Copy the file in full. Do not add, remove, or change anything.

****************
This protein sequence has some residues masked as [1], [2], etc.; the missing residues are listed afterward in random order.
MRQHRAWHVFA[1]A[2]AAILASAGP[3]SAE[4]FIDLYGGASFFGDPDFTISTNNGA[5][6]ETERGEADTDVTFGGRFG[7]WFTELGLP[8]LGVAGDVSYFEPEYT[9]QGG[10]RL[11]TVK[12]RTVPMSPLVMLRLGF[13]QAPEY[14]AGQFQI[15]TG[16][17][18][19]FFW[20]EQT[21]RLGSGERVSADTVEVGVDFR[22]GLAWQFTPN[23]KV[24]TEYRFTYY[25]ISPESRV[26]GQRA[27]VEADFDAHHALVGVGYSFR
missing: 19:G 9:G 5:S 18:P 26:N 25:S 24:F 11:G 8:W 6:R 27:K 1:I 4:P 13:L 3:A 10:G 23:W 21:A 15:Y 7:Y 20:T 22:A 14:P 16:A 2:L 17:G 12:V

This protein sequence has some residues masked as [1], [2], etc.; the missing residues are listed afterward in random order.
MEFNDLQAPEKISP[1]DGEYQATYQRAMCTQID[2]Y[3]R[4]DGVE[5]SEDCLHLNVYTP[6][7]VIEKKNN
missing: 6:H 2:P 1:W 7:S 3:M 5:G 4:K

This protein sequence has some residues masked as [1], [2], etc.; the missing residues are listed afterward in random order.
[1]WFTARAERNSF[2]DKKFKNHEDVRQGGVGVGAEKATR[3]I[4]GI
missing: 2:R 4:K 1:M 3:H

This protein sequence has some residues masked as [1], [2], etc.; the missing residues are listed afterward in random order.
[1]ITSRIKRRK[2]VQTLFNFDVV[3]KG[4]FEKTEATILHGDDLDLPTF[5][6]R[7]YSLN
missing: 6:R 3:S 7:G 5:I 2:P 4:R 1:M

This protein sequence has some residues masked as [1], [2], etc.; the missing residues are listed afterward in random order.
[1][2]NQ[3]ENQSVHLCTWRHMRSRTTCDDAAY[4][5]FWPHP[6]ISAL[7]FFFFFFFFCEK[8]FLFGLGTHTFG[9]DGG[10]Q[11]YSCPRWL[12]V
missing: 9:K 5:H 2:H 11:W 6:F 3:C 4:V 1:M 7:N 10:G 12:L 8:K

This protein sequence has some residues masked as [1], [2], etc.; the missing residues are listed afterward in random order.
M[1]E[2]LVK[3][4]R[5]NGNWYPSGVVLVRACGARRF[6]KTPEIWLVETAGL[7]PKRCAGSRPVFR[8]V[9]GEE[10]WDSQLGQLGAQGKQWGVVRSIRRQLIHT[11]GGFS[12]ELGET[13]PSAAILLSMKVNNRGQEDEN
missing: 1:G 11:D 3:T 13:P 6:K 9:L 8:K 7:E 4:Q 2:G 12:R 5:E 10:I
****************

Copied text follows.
This protein sequence has some residues masked as [1], [2], etc.; the missing residues are listed afterward in random order.
MRQHRAWHVFA[1]A[2]AAILASAGP[3]SAE[4]FIDLYGGASFFGDPDFTISTNNGA[5][6]ETERGEADTDVTFGGRFG[7]WFTELGLP[8]LGVAGDVSYFEPEYT[9]QGG[10]RL[11]TVK[12]RTVPMSPLVMLRLGF[13]QAPEY[14]AGQFQI[15]TG[16][17][18][19]FFW[20]EQT[21]RLGSGERVSADTVEVGVDFR[22]GLAWQFTPN[23]KV[24]TEYRFTYY[25]ISPESRV[26]GQRA[27]VEADFDAHHALVGVGYSFR
missing: 19:G 9:G 5:S 18:P 26:N 25:S 24:F 11:G 8:W 6:R 27:K 1:I 4:P 13:L 3:A 10:G 23:W 21:A 15:Y 7:Y 20:T 22:A 14:P 16:A 2:L 17:G 12:V

This protein sequence has some residues masked as [1], [2], etc.; the missing residues are listed afterward in random order.
MEFNDLQAPEKISP[1]DGEYQATYQRAMCTQID[2]Y[3]R[4]DGVE[5]SEDCLHLNVYTP[6][7]VIEKKNN
missing: 6:H 2:P 1:W 7:S 3:M 5:G 4:K

This protein sequence has some residues masked as [1], [2], etc.; the missing residues are listed afterward in random order.
[1]WFTARAERNSF[2]DKKFKNHEDVRQGGVGVGAEKATR[3]I[4]GI
missing: 2:R 4:K 1:M 3:H

This protein sequence has some residues masked as [1], [2], etc.; the missing residues are listed afterward in random order.
[1]ITSRIKRRK[2]VQTLFNFDVV[3]KG[4]FEKTEATILHGDDLDLPTF[5][6]R[7]YSLN
missing: 6:R 3:S 7:G 5:I 2:P 4:R 1:M

This protein sequence has some residues masked as [1], [2], etc.; the missing residues are listed afterward in random order.
[1][2]NQ[3]ENQSVHLCTWRHMRSRTTCDDAAY[4][5]FWPHP[6]ISAL[7]FFFFFFFFCEK[8]FLFGLGTHTFG[9]DGG[10]Q[11]YSCPRWL[12]V
missing: 9:K 5:H 2:H 11:W 6:F 3:C 4:V 1:M 7:N 10:G 12:L 8:K

This protein sequence has some residues masked as [1], [2], etc.; the missing residues are listed afterward in random order.
M[1]E[2]LVK[3][4]R[5]NGNWYPSGVVLVRACGARRF[6]KTPEIWLVETAGL[7]PKRCAGSRPVFR[8]V[9]GEE[10]WDSQLGQLGAQGKQWGVVRSIRRQLIHT[11]GGFS[12]ELGET[13]PSAAILLSMKVNNRGQEDEN
missing: 1:G 11:D 3:T 13:P 6:K 9:L 8:K 7:E 4:Q 2:G 12:R 5:E 10:I